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Wednesday, 20 April 2022

IMF upgrades Egypt’s GDP growth in 2022 despite a “significant slowdown” globally

The IMF has cut its global GDP forecast for this year and the next as surging inflation and economic fallout from the war in Ukraine hit growth prospects. The Fund revised downwards its growth projections for 2022 and 2023 to 3.6% in its latest World Economic Outlook — that’s 0.8 percentage points lower for this year (and 0.2 ppt less for next year) than in its last forecast in January. The revision marks a “significant slowdown in global growth” as the Russia-Ukraine war continues to cause “worldwide spillovers through commodity markets, trade, and financial channels.”


Egypt seems set to buck the trend this year: The lender revised upwards Egypt’s growth for the current fiscal year despite soaring food and energy prices threatening to weigh on economic activity. The IMF now expects the Egyptian economy to expand at a 5.9% clip in FY 2021-2022, up 0.3 percentage points from its previous forecast in January. This is the second time the IMF has upgraded Egypt’s growth forecast this year.

That’s even more optimistic than official figures: The government recently lowered its growth outlook for the current fiscal year to 5.7% from 6.2-6.5% due to the economic impact of the war in Ukraine.

The economy won’t grow next year quite as much as previously expected: The Fund now sees our economy growing by 5.0% in FY 2022-2023, down from its previous 5.6% prediction.

Consumer prices in Egypt will rise on average by 7.5% this year, then rise at an 11.0% prace in 2022-2023, according to the IMF. The annual urban rate reached a three-year high of 10.5% in March, and analysts are forecasting inflation to continue rising in the months ahead, with some predicting it to go as high as 15%.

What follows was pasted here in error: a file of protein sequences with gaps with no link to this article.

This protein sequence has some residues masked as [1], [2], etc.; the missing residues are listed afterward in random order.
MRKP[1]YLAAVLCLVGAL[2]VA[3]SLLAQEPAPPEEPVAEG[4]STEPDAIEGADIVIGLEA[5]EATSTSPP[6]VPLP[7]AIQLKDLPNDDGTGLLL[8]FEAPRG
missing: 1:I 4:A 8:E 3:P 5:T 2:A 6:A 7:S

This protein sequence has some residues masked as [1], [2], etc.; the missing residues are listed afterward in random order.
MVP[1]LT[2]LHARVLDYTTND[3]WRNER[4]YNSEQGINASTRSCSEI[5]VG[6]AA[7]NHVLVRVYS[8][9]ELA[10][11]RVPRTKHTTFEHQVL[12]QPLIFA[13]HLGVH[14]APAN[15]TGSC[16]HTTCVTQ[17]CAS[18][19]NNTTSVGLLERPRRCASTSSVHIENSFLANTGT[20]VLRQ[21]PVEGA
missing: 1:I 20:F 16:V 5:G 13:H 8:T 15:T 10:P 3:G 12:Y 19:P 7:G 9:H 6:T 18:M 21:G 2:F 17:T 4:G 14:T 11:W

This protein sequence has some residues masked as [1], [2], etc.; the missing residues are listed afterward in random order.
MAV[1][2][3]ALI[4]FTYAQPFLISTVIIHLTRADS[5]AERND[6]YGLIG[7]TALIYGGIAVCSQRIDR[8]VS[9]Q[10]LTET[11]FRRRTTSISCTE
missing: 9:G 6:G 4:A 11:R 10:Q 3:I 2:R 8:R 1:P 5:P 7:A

The war is going to hit our external position: The IMF sees Egypt’s current account falling further into deficit over the next year as the war drives up import spending, hurts tourism revenues, and drives portfolio outflows. The Fund expects the deficit to narrow to 4.3% of GDP this fiscal year before rising back to 4.6% in 2022-2023.

REMEMBER- We’re on a different reporting timeline to much of the world. The IMF’s global forecast (and most of its country forecasts) is based on data for the calendar year. Egypt is among a handful of countries whose fiscal year runs from July to June, meaning the impact of the war (which broke out at the end of February) will likely be more keenly felt next fiscal year than in the current one.


The outlook for emerging markets is bleak in the long term: “Scarring effects are expected to be much larger in emerging markets and developing economies than in advanced economies — reflecting more limited policy support and generally slower vaccination — with output expected to remain below the pre-pandemic trend throughout the forecast horizon,” the lender writes.

Western monetary tightening poses bigger risks for EMs: “The war and the impending increase in global interest rates will further reduce fiscal space in many countries, especially oil- and food-importing emerging markets,” the Fund says, adding that these threats could create some “credit market vulnerabilities […] with implications for financial stability.” Rising interest rates could also lead to further withdrawals of capital and more currency depreciation that would, in turn drive up inflation.